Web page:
Whether you call it multichannel, omnichannel, unified commerce, or converged commerce, retail experts have been trying to coin the approach merchants should take to best serve the fluid customer journey between physical and online stores. Over the past decade or more, omnichannel has been the buzzword slapped on virtually all advice, case studies, reports, and more.
However, with the rise of online shopping, especially mobile and social, the omnichannel strategy has proven to worn out its welcome. Consumers don’t shop by “channel” so retailers shouldn’t approach it that way.
Instead, retail experts are calling for a new approach, harmonic retail, that better describes how to create remarkable experiences for consumers as they interact with your brand across digital and physical touchpoints. In the end, it’s all about understanding your customers and providing the best shopping experience possible.
How Omnichannel Strategies Lead Retailers Astray
Experts and retail leaders have been using the word omnichannel for over a decade now. It was coined to describe how retailers should approach creating a consistent customer experience across evoloving digital and physical touchpoints. It was the evolution of the multichannel retail strategy that focused on meeting customers across multiple online touchpoints like marketplaces and eCommerce platforms.
Despite its consistent use, omnichannel approaches have always been problematic for retailers. First, it focuses on approaching retail with channel-centric thinking. Each online and physical touchpoint is considered a separate channel that consumers interact with. It also implies that each of these channels should be treated the same. Secondly, the prefix “omni” means “all” and thus suggests that retailers must sell everywhere possible.
This approach leads retailers down an unrealistic and unfocused path. Consumers don’t shop by “channel” or at every single touchpoint available to them, which there are loads of them today. Retailers shouldn’t be blindly focusing on being everywhere and treating each channel transaction the same.
While the terms and strategies have changed, one thing has remained constant over the years. Consumers want to shop how the want. No matter how they interact with your brand, they want the experience to be remarkable and consistent.
What is Harmonic Retail?
Keeping this in mind, that’s where the term harmonic retail comes to mind. Harmonic retail doesn’t focus on channels or selling everywhere. Instead, it focuses on being the right experience for your desired customers when it matters. It’s about eliminating friction points along the customer journey to improving the buying experience.
Another way to think about it is that each touchpoint doesn’t have to be the exact same. Each digital or physical interaction can be different, but they should make sense together. DeAnn Campbell, director of retail strategy and development at Harbor Retail, stresses that your digital and physical touchpoints should interact, even enrich, each other.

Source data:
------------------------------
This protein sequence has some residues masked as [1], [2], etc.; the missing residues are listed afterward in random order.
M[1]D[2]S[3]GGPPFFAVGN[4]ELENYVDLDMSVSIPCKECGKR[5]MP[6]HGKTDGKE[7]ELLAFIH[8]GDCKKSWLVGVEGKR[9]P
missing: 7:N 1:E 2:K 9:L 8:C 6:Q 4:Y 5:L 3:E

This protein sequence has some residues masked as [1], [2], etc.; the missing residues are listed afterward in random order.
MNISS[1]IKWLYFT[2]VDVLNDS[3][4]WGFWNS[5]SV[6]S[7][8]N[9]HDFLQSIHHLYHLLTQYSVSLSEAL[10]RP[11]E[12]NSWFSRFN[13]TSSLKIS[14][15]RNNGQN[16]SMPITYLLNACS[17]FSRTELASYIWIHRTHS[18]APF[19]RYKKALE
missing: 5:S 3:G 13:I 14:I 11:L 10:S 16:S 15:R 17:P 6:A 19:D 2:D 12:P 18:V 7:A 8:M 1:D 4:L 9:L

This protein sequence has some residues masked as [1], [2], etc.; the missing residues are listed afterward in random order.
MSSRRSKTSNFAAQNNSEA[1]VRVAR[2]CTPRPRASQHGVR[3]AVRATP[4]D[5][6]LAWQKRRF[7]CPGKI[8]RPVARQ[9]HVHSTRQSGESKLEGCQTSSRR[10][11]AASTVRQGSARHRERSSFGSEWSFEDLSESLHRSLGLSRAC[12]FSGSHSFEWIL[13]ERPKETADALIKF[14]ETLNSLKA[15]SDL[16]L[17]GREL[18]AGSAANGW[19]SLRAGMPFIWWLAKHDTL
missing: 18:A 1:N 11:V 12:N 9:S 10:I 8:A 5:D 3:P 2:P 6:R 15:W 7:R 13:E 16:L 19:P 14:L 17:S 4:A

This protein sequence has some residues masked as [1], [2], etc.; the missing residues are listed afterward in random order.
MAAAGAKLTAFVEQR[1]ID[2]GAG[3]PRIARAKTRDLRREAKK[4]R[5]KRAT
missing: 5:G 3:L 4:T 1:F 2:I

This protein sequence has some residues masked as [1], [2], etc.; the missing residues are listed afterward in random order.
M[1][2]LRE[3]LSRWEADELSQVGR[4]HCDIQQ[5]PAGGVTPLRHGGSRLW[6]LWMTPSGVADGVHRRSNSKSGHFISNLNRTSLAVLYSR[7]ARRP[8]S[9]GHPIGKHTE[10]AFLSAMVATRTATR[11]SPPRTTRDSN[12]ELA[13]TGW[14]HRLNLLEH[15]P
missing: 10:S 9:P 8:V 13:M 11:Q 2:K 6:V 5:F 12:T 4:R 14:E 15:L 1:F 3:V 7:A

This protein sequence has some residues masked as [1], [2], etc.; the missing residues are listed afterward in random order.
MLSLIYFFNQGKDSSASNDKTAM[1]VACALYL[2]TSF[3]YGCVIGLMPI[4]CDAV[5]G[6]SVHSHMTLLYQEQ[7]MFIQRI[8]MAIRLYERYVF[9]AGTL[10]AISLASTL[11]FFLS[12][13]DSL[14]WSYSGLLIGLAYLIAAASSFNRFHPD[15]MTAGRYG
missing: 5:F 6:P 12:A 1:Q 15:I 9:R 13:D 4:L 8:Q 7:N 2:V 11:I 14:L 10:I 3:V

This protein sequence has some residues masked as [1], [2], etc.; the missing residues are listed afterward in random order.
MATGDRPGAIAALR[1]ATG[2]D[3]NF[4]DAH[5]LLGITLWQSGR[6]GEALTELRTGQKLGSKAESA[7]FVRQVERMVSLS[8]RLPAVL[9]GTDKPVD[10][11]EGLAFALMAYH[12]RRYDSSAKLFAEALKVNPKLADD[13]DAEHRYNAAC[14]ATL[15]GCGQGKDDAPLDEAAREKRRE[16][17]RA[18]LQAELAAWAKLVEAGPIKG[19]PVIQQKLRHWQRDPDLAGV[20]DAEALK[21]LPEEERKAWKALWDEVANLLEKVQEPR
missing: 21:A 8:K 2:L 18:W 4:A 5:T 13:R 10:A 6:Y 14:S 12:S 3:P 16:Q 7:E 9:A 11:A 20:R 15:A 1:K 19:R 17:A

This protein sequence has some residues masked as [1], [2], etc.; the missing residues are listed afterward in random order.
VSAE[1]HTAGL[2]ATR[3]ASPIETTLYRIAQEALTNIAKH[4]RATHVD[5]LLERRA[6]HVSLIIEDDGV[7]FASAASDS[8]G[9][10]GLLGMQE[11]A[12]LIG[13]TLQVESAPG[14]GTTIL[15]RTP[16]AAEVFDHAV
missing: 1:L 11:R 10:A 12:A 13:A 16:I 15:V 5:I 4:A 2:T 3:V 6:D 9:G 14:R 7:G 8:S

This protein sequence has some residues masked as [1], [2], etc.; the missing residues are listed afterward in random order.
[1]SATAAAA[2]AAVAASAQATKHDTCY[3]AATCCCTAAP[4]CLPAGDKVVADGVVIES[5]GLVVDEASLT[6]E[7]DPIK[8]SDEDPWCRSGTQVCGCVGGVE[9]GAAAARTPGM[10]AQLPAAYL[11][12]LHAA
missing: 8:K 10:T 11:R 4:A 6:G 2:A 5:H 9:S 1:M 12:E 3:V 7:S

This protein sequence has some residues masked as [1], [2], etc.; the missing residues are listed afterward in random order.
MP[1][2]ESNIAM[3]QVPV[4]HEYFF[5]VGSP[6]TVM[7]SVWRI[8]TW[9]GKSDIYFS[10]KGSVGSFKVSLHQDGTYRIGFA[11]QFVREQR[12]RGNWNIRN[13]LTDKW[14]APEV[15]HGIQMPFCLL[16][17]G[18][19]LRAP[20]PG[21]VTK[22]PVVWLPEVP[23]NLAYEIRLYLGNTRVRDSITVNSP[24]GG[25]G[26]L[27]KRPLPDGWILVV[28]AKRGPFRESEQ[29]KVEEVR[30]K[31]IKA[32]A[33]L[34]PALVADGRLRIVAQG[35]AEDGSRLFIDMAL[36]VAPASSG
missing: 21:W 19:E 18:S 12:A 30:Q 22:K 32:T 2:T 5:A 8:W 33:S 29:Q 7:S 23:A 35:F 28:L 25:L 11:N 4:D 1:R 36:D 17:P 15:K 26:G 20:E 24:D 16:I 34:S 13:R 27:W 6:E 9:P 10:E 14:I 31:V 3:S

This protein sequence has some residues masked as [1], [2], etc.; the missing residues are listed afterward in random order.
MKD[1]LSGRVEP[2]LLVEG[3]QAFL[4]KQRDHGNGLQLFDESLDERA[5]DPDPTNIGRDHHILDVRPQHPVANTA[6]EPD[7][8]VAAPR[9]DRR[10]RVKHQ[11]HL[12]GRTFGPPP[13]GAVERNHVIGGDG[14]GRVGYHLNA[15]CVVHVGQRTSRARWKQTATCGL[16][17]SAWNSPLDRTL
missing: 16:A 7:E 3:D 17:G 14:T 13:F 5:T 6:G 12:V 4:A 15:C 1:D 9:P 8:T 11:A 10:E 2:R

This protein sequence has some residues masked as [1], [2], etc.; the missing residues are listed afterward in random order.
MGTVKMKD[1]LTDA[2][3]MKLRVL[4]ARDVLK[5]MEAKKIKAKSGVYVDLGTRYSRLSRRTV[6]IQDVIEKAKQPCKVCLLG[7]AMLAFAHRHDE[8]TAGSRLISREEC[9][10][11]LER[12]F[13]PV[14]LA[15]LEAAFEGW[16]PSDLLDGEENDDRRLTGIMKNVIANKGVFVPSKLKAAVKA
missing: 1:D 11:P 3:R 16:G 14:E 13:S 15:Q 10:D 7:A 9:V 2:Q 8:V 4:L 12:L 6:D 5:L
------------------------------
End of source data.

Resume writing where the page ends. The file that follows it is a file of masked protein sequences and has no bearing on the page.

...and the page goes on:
Today, a typical customer fluidly switches from digital to physical channels. For example, I frequently use a retailer’s mobile app in store to check inventory availability or product selection. If I don’t see the item online, I might even purchase from the app on the store floor to be delivered to my house. When designing your customer experience, it’s important to think of the context of your customers and why/how they’re interacting with you. Customer journeys aren’t linear experiences and shouldn’t be treated that way.
Harmonic Retail Focuses on eCommerce
Harmonic retail also differs in that it focuses on eCommerce and other digital touchpoints. Today, many retailers are digital-native and store or physical presences aren’t necessary for success. Stores, pop-up, kiosks, and the like are all just different ways that support your online presence.
Whatever your mix of storefronts is though, harmonic retail focuses on orchestrated interactions that stay true to your brand. The focus is on creating remarkable and memorable experiences that foster deeper customer relationships and engagement over time. It’s about removing any possible friction points along the way.
To do this, retailers need to know their customers, and well. They need to understand their wants and desires. They need to know the context in which they interact with their brand. Retailers also need to accept the fluidity of how customers shop. Online experiences can drive physical touchpoints and the reverse is true too.
Retailers embracing this harmonic approach are winning too. Look no further than leading brands like Casper, Warby Parker, and Dollar Shave Club. These direct-to-consumers brands are digital-first companies that bypass traditional sales models and are disrupting their industries. Even brands known for their physical stores like Best Buy and Target are escaping the retail apocalypse by implementing innovative ways to weave in and focus on their digital experiences.
When we look at the data, companies that have a harmonic customer engagement retain their customers 80 to 90 percent more than companies that have a weak multi-channel, store-based experience.” The results speak for themselves.– DeAnn Campbell
Are you orchestrating harmonic experiences across your brand touchpoints?